One of Sanya’s rudders can be seen clearly in this shot from the Volvo Ocean Race, Leg 4 Finish
Team Sanya are working to repair damage to their Volvo Open 70 racing yacht after a broken windward rudder caused the aft compartment of the boat to take on water.
Sanya, who were leading Leg 5 from Auckland to Itajaí in Brazil at the time, reported the damage to Race Control in Alicante at 0800 UTC.
The team, skippered by the experienced New Zealander Mike Sanderson, said they were working through the aft deck hatch to pump water from the aft watertight compartment. There is no water leaking into the main compartment of the boat.
The reasons for the broken rudder were not immediately clear.
The damage occurred while the boat was doing between 20 and 25 knots in waves of between 2.5 and 3 metres.
Volvo Open 70s have two rudders and each boat also carries one extra emergency rudder. This rudder can be mounted either on the stern or through the same bearings as the original rudders.
The problem occurred on Thursday, Day 5 of Leg 5 from Auckland in New Zealand to Itajaí in Brazil.
Volvo Ocean Race, Leg 4 Finish - Team Sanya
At the time, Sanya held a slim lead over four other boats in the main pack with over 5,500 nautical miles to go to the finish line.
It is the third big setback suffered by Sanya since the start of the race. Shortly after leaving Alicante on Leg 1 they suffered major bow damage that meant they had to be shipped to Cape Town.
Then, while leading the fleet on Leg 2, a key piece of rigging broke, forcing them to head to Madagascar for repairs.
Latest estimates say the first boats will arrive in Itajaí on April 4.
Speed and excitement are building as the five front-runners fast gain pace on the back of a low-pressure sling-shot that could propel them into 24-hour record breaking territory.
Team Sanya are the southernmost boat and until the rudder issue occurred, held the lead according to distance to finish, but the lead has now been taken by Camper , just 0.5nm ahead of Groupama
At 0700 UTC the front five were relishing increasing westerly winds that ranged from 23 to 28 knots, which were building boat speeds to in excess of 24 knots in three to four metre waves.
Daryl Wislang driving at high speed in the Southern Ocean onboard CAMPER with Emirates Team New Zealand during leg 5 of the Volvo Ocean Race 2011-12, from Auckland, New Zealand to Itajai, Brazil. (Credit: Hamish Hooper/CAMPER ETNZ/Volvo Ocean Race)
It is the beginning of the pending Southern Ocean sleigh-ride, which has second-placed Camper with Emirates Team New Zealand’s Media Crew Member Hamish Hooper uncertain whether he is 'electrified or petrified'.
Fortunately, Camper co-skipper Stu Bannatyne, this his sixth Volvo, has offered some reassuring words.
'Without a doubt the best sailing in the world is downwind sailing in the Southern Ocean, no question about that,' he said. 'We are about to get a bit of it. Our tactics for sailing from here to Cape Horn -- be safe and go fast.'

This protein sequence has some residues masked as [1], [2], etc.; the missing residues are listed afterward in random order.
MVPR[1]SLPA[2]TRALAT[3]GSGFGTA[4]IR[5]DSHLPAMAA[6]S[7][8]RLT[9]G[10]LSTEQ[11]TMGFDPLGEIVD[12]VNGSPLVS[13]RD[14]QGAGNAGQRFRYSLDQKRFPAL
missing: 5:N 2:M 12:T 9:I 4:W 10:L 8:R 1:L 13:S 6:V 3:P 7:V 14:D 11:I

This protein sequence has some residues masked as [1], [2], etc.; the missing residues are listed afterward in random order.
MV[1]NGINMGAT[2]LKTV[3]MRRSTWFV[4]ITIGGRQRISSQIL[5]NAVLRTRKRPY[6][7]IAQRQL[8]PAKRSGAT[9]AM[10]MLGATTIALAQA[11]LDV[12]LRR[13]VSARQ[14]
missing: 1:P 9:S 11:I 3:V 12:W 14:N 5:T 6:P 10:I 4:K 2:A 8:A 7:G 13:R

Groupama MCM Yann Riou reported that the team was loving the chance to stretch their legs with a bit of downwind sailing, scoring some 'easy miles' under the power of their spinnaker in third place.
'As surprising as it may look, it is one of the first times since the start of the Volvo that we have the opportunity to face our competitors in these conditions, after half a round-the-world trip,' he said.
The weather situation could spell bad news for sixth-placed Abu Dhabi Ocean Racing, who were hopeful the fleet would be holed up for longer while they played catch up after being forced back to port with damage just hours after the start
Team Telefonica see a whale come to the surface during leg 5 of the Volvo Ocean Race 2011-12, from Auckland, New Zealand to Itajai, Brazil. (Credit: Diego Fructuoso/Team Telefonica/Volvo Ocean Race)
At 0700 UTC the leaderboard Sanya were leading Camper by 5.9 nautical miles. Groupama were third, just 2.5 nm behind Camper, followed by Puma Ocean Racing Powered by BERG, 31 nm behind the leaders and Team Telefónica in fifth, 49 nm behind. Ian Walker´s Abu Dhabi trailed by 334 nm.
Camper have clocked up the most miles in the past 24-hours of the leading pack, with 367 nm and an average speed of 15.3. Abu Dhabi tops the tally so far with 413 nm, an average of 17.3 nm.
The distances are still shy of the existing record set by Ericsson 4 during the 2008-09 race, recording 596.6 nautical miles, but that could change over the coming days with the wind expected to build to more than 40 knots.
Earlier, Team Sanya had enjoyed being in the lead and the fleet leaders.
'It has been quite a pleasant start to our journey into the Southern Ocean, and although the temperature has dropped noticeably, it has been sunny and happy days,' wrote Sanya MCM Andrés Soriano on Thursday morning.
'We are currently the furthest boat south, and Mike (Sanderson) has just informed us that 'Our mums are going to be quite proud of us right now, the latest position report is in and we are the leaders!' Go the Sanya Lan!'
Sanya were posted as leaders at the 0100 UTC report on Thursday thanks to that southerly position. At 0400, Groupama were 10.2 nm behind them in terms of distance to finish, followed by Camper with Emirates Team New Zealand, Puma Ocean Racing powered by BERG and Team Telefónica.
Abu Dhabi Ocean Racing, forced to return to Auckland for repairs on the first night, were just over 300 nm behind the leaders as they fight their way back in a much more northerly position.
Team Telefonica see Team Sanya on the horizon, during leg 5 of the Volvo Ocean Race 2011-12, from Auckland, New Zealand to Itajai, Brazil. (Credit: Diego Fructuoso/Team Telefonica/Volvo Ocean Race)
Eating on the go, skipper Ian Walker devours a bag of chocolate onboard Abu Dhabi Ocean Racing during leg 5 of the Volvo Ocean Race 2011-12, from Auckland, New Zealand to Itajai, Brazil. (Credit: Nick Dana/Abu Dhabi Ocean Racing/Volvo Ocean Race)